Since European settlement the main activities in the area have been pastoral and agricultural in nature. All landforms containing Aboriginal Places within the activity area have some potential to be impacted by the Project, however two Cultural Heritage Management Plans (CHMPs) one for the wind farm infrastructure and an additional plan for the quarry are being prepared in accordance with the Aboriginal Heritage Act 2006 and the Aboriginal Heritage Regulations 2007.

These plans will contain an assessment of the cultural heritage, significant stakeholder consultation and legally binding management conditions that will be developed with the principal aim of avoiding harm, and where this is not possible, mitigating harm.

A substantial level of field investigation was undertaken in 2016, 2017 and 2018. The results have been used to undertake a risk assessment and inform the EES process which has been used to derive management measures that will be agreed upon within the CHMP.

Assessment as part of the wind farm CHMP involved the excavation of:

• 12 hand excavated 1m² test pits;
• 115 2m x 2m machine trenches;
• 50 2m x 1m linear trenches; and
• 389 radial shovel test pits.

Due to the small size of the quarrying activity a testing grid of 30m was implemented across the site. This involved investigations for surface material in addition to radial shovel pits at each of the gridded locations.

It should be noted that unlike many large-scale infrastructure or development projects, wind farms are in a unique position to actually provide long-term cultural heritage protection for large tracts of land. This is because despite the disturbance at the specific locations of turbines and infrastructure, the presence of wind farms eliminates the possibility that the land in which it sits will be subdivided and subject to residential or industrial development works that would affect a much greater percentage of the area.

As per the Aboriginal Heritage Regulations 2007, two Cultural Heritage Management Plans (CHMPs) are currently being developed in consultation with the following stakeholders:

• Aboriginal Victoria
• Eastern Maar Aboriginal Corporation
• Guligad Aboriginal Corporation
• Wadawurrung Aboriginal Corporation
• Wathaurung Aboriginal Corporation.

Under the advice from cultural heritage experts, wherever possible Westwind has avoided waterways, sensitive landforms, and relocated or removed extensive turbine and track infrastructure away from areas of cultural sensitivity to avoid and minimise impact.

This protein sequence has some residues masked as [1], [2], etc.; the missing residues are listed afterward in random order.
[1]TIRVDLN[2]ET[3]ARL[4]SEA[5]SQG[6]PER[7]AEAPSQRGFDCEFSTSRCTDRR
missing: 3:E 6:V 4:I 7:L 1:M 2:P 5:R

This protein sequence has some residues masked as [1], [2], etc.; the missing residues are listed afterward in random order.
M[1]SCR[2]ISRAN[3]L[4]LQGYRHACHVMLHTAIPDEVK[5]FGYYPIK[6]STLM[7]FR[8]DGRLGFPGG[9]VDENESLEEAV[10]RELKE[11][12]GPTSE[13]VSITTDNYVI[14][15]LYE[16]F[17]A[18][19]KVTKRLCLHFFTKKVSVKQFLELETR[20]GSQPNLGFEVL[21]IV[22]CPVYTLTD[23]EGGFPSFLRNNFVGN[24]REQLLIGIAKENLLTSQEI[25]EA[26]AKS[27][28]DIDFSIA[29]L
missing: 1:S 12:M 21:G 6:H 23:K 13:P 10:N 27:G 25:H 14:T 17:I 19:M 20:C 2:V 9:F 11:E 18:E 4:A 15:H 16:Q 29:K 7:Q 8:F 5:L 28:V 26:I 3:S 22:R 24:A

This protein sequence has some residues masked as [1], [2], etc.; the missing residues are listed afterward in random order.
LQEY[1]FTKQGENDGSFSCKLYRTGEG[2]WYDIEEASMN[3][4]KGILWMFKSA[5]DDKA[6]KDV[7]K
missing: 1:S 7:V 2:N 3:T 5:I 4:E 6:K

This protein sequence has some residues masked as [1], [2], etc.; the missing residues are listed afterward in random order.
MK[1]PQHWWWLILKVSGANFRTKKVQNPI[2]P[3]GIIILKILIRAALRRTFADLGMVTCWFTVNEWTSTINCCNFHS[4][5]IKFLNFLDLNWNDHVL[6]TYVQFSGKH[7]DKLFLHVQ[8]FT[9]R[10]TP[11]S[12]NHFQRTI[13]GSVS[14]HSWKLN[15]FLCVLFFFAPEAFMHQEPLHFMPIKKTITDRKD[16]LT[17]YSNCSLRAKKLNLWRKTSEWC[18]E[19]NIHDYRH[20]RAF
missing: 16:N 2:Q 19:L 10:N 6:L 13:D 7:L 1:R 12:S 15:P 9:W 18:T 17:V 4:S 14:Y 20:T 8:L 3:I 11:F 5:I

The outcome of the approach taken by WestWind is that harm will be avoided for the majority (29 of 32 or 90%) of Aboriginal Places located during works for the Project. Of the remaining three Aboriginal Places harm will be minimised by partial salvage works. Of the 159 artefacts that comprise the Projects Low Density Artefacts Distributions (LDADs) only 12 will require surface salvage while the remaining 147 artefacts (92%) will remain undisturbed. For this reason, it is expected that the Project will not result in wholesale loss of any known Aboriginal Places.

The studies undertaken indicated that there are no Aboriginal historical reference places listed on the Victorian Aboriginal Heritage Register within the study area. However, a risk assessment process was adopted that identified potential construction and decommissioning hazards, impact pathways, the consequences to Aboriginal cultural heritage values and the likelihood of impacts. Based on the information collected and analysis of the extensive site surveys completed to date, the residual risk to Aboriginal cultural heritage values across the Project area is considered to be very low to medium after mitigation measures have been employed. These risks will be managed through the implementation of the CHMPs as required under the Aboriginal Heritage Act 2006, and in doing so, satisfy the EES objective to avoid and minimize adverse effects on Aboriginal cultural heritage values.

EES Objective: To manage potential adverse effects on traffic and transport for the community, businesses and land uses.

The Project site is proposed to be situated on land that is bound by Pitfield-Cressy Road to the west, Ledwells Road and Cressy-Shelford Road in the south, Wingeel Road in the east and Rokewood-Skipton/Rokewood-Shelford Road in the north. The only arterial road bisecting the site is the Colac-Ballarat Road.